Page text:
From Simple English Wikipedia, the free encyclopedia

A centreboard or centerboard (US) is a boat hull appendage which can be put up and down in the water.[1] It is used in dinghies and by other sailing boats in shallow water but in deep water it gives the boat stability.[2][3]

History[change | change source]

The centerboard was invented by Lt. John Schank (c. 1740 – 6 February 1823). He was an officer of the British Royal Navy.

Design[change | change source]

A centerboard can be made from wood, plastic or metal. On small boats today they are usually made from a type of plastic or fibreglass. On bigger boats, they can be made from metal and are also very heavy to help the boat to sail. Some centerboards are on a type of hinge and they swing up and down. Other centerboards just push straight down and are called daggerboards.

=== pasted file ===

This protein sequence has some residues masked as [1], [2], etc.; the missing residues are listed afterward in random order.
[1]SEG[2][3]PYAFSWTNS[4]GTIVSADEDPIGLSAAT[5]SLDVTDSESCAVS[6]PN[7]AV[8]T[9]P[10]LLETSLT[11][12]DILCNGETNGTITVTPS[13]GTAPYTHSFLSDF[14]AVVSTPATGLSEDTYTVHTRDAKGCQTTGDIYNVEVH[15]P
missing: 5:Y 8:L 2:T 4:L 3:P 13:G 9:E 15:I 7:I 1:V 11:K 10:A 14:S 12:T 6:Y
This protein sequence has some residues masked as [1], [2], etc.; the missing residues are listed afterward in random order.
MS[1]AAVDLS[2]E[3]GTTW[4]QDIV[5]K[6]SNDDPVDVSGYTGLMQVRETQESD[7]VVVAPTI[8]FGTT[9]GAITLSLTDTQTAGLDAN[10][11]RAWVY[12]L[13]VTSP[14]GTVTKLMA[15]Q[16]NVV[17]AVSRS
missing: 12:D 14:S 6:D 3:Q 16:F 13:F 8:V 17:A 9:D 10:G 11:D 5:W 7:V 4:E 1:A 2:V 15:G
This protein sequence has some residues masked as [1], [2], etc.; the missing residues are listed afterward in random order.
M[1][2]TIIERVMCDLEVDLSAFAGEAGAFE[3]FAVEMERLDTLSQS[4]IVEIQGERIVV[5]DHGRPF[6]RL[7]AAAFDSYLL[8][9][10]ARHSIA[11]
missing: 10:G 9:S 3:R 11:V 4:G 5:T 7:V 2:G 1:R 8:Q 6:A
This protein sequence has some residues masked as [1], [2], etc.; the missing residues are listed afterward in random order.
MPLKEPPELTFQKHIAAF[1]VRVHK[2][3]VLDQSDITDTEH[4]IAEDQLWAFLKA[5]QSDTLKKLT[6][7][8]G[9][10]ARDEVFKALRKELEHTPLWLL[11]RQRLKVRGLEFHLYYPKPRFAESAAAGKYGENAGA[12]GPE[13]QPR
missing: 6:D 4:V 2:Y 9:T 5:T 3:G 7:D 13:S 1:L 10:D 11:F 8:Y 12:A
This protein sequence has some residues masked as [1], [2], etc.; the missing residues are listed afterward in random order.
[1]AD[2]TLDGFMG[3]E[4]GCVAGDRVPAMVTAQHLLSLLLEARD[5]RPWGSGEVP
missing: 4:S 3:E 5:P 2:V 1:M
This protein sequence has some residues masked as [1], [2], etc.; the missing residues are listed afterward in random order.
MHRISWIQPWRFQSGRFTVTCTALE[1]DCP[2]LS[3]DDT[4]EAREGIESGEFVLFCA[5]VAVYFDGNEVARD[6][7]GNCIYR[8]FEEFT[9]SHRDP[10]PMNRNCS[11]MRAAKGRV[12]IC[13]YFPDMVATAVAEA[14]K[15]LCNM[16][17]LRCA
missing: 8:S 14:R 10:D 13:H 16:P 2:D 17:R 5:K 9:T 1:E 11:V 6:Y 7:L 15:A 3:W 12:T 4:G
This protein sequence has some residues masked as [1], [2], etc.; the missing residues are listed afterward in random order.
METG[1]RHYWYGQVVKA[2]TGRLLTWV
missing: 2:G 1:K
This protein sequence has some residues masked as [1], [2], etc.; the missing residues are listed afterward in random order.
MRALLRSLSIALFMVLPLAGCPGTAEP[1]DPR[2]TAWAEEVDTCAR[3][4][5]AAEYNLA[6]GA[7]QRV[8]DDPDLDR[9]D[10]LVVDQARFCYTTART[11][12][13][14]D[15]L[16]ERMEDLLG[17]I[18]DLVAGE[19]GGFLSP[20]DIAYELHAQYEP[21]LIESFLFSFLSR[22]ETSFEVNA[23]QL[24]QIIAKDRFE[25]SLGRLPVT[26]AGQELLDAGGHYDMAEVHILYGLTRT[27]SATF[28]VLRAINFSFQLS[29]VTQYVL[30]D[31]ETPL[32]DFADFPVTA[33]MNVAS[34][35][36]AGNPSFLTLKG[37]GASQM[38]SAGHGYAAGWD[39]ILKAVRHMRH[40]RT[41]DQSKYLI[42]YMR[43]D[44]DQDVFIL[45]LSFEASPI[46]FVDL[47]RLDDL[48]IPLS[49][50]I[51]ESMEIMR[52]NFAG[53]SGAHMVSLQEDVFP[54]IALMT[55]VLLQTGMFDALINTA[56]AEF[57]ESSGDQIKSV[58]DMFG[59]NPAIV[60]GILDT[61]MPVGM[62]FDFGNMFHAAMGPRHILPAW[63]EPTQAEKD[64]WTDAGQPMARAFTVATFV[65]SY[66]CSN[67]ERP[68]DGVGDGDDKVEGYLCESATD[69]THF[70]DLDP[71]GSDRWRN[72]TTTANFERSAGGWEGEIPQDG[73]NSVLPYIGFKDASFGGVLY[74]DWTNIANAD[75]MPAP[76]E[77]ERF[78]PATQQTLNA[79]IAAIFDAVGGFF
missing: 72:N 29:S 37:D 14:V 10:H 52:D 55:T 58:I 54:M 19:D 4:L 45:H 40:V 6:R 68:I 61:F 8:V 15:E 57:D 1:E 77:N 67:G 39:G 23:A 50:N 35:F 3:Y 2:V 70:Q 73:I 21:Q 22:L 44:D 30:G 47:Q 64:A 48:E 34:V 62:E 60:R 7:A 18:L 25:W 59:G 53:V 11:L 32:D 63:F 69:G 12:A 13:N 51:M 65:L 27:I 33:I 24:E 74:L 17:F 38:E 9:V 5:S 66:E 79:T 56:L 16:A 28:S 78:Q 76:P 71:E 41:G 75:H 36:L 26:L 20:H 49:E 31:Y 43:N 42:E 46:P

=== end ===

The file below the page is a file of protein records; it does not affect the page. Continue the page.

On bigger boats, they are used to allow them to cruise in shallow water in bays or rivers.

References[change | change source]

  1. "The Equipment Rules of Sailing for 2021-2024" (PDF). World Sailing (UK) Ltd. Retrieved 2022-10-14., Section E.1.2 Hull Appendage Types
  2. "Stability- what it is and how does it work?" (PDF). Bray Yacht Design. retrieved July 17 2019
  3. "Safety failing led to disabled man drowning on sailing trip". Amy Fenton, The Mail. June 28 2019